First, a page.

Motorists are being urged to be vigilant after two reports of animals becoming trapped under vehicles on opposite sides of the world.
In Australia, a koala survived a 16km (10 mile) trip clinging to the axle of a four-wheel drive vehicle before the driver stopped and heard the cries of the traumatised animal.
The female koala had crawled into the wheel arch while the car was parked in the hills on the outskirts of Adelaide, the state capital of South Australia.
The fire brigade was eventually called to take the wheel off to help a wildlife rescue worker free the animal.
“I could smell her burnt fur,” said Jane Brister, from Fauna Rescue. “It would have been hot in there.”
Although the koala was uninjured, Brister said the animal was a lactating mother, which meant her joey, or infant, was missing.
“I searched that night and the next day, and the next, but I never found it,” she said. After a couple of days of feeding in captivity, Brister released the koala back into the wild.
Koalas, often inaccurately described as bears, are marsupials – an order of mammals whose young are suckled in a pouch.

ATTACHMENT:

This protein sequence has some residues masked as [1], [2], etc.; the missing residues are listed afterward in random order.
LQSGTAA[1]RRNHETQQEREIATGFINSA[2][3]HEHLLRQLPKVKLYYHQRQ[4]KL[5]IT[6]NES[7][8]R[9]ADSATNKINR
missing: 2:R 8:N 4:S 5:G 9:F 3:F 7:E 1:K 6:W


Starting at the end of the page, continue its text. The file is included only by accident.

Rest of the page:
The koala was listed as a vulnerable species under an Australian conservation law in 2012. There are fewer than 100,000 of the animals in the wild, and perhaps even as few as 43,000, according to Australian Koala Foundation estimates.
Earlier this week, three kittens remarkably survived a 311 mile journey stowed away under the bonnet of a car after hitching a ride from the Netherlands to the UK.
The trio – named Edam, Gouda and Tulip by rescuers – were discovered after Christian Lampkin and his family had driven from a holiday park in Eindhoven to Bracknell, Berkshire.
Two days after arriving home, Lampkin heard meowing and looked under the bonnet, where he found the kittens.
“I had a look under the bonnet, there were two cats there, but they shot back into the engine,” he said. When Lampkin called mechanics to get the cats out of the car,…